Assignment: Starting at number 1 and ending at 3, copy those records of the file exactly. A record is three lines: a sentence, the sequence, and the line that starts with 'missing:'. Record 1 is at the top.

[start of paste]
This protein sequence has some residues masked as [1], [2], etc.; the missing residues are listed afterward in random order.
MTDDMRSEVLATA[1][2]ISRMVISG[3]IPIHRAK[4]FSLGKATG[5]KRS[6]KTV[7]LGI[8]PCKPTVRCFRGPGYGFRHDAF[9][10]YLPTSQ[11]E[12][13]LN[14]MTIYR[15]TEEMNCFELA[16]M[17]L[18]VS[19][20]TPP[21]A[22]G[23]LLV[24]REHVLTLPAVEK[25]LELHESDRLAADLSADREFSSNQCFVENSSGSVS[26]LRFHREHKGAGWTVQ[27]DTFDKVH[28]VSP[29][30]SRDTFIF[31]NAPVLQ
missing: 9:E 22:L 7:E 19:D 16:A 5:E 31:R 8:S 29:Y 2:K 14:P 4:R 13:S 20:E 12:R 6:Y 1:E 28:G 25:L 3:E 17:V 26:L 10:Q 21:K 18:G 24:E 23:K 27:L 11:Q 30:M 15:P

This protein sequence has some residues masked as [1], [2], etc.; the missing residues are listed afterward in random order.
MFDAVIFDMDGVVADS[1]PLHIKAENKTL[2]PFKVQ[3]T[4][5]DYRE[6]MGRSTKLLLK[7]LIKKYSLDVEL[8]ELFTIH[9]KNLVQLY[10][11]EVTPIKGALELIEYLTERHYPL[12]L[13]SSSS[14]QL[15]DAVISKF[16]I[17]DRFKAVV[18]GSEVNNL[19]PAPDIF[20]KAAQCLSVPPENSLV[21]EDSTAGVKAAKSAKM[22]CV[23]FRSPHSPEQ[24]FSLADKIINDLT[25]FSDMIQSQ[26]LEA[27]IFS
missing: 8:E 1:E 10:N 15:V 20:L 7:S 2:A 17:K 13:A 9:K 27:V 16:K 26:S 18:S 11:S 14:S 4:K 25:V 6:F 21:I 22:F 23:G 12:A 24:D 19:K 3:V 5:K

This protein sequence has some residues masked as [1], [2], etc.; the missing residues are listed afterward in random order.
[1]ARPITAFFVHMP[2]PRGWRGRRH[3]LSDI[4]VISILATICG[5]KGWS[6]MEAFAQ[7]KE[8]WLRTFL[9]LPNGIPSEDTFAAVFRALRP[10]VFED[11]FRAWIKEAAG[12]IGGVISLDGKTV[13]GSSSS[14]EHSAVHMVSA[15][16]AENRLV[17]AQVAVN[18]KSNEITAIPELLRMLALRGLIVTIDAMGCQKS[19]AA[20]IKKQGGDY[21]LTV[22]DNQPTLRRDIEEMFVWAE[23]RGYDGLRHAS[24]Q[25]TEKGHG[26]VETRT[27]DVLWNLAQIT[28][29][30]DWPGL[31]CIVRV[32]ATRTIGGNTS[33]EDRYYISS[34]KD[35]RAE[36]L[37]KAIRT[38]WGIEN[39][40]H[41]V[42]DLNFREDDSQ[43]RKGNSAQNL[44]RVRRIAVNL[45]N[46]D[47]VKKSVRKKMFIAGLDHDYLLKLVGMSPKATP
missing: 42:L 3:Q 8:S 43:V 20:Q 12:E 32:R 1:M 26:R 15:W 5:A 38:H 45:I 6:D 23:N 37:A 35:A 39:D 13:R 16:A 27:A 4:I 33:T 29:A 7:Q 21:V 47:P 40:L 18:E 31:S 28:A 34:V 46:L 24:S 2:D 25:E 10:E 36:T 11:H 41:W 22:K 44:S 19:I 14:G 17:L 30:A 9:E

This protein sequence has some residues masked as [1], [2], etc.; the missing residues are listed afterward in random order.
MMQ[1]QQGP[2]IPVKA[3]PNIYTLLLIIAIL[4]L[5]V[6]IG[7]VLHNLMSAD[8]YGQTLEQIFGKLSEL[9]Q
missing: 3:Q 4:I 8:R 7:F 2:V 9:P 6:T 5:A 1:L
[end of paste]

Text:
This protein sequence has some residues masked as [1], [2], etc.; the missing residues are listed afterward in random order.
MTDDMRSEVLATA[1][2]ISRMVISG[3]IPIHRAK[4]FSLGKATG[5]KRS[6]KTV[7]LGI[8]PCKPTVRCFRGPGYGFRHDAF[9][10]YLPTSQ[11]E[12][13]LN[14]MTIYR[15]TEEMNCFELA[16]M[17]L[18]VS[19][20]TPP[21]A[22]G[23]LLV[24]REHVLTLPAVEK[25]LELHESDRLAADLSADREFSSNQCFVENSSGSVS[26]LRFHREHKGAGWTVQ[27]DTFDKVH[28]VSP[29][30]SRDTFIF[31]NAPVLQ
missing: 9:E 22:L 7:E 19:D 16:A 5:E 31:R 8:S 29:Y 2:K 14:P 4:R 13:S 20:E 12:R 6:Y 1:E 28:G 25:L 3:E 17:V 26:L 10:Q 21:K 18:G 24:E 23:K 27:L 11:Q 30:M 15:P

This protein sequence has some residues masked as [1], [2], etc.; the missing residues are listed afterward in random order.
MFDAVIFDMDGVVADS[1]PLHIKAENKTL[2]PFKVQ[3]T[4][5]DYRE[6]MGRSTKLLLK[7]LIKKYSLDVEL[8]ELFTIH[9]KNLVQLY[10][11]EVTPIKGALELIEYLTERHYPL[12]L[13]SSSS[14]QL[15]DAVISKF[16]I[17]DRFKAVV[18]GSEVNNL[19]PAPDIF[20]KAAQCLSVPPENSLV[21]EDSTAGVKAAKSAKM[22]CV[23]FRSPHSPEQ[24]FSLADKIINDLT[25]FSDMIQSQ[26]LEA[27]IFS
missing: 8:E 1:E 10:N 15:V 20:L 7:S 2:A 17:K 13:A 9:K 27:V 16:K 26:S 18:S 11:S 14:S 4:K 25:V 6:F 21:I 22:F 23:G 12:A 24:D 19:K 3:V 5:K

This protein sequence has some residues masked as [1], [2], etc.; the missing residues are listed afterward in random order.
[1]ARPITAFFVHMP[2]PRGWRGRRH[3]LSDI[4]VISILATICG[5]KGWS[6]MEAFAQ[7]KE[8]WLRTFL[9]LPNGIPSEDTFAAVFRALRP[10]VFED[11]FRAWIKEAAG[12]IGGVISLDGKTV[13]GSSSS[14]EHSAVHMVSA[15][16]AENRLV[17]AQVAVN[18]KSNEITAIPELLRMLALRGLIVTIDAMGCQKS[19]AA[20]IKKQGGDY[21]LTV[22]DNQPTLRRDIEEMFVWAE[23]RGYDGLRHAS[24]Q[25]TEKGHG[26]VETRT[27]DVLWNLAQIT[28][29][30]DWPGL[31]CIVRV[32]ATRTIGGNTS[33]EDRYYISS[34]KD[35]RAE[36]L[37]KAIRT[38]WGIEN[39][40]H[41]V[42]DLNFREDDSQ[43]RKGNSAQNL[44]RVRRIAVNL[45]N[46]D[47]VKKSVRKKMFIAGLDHDYLLKLVGMSPKATP
missing: 42:L 3:Q 8:S 43:V 20:Q 12:E 32:R 1:M 26:R 15:W 5:A 38:H 45:I 6:D 23:N 37:A 35:A 39:D 13:R 16:A 27:A 4:I 33:T 29:A 7:Q 21:V 47:P 40:L 18:E 31:S 28:A 34:V 46:L 24:S 2:D 25:E 10:E 36:T 11:H 41:W 22:K 44:S 19:I 14:G 17:L 30:A 9:E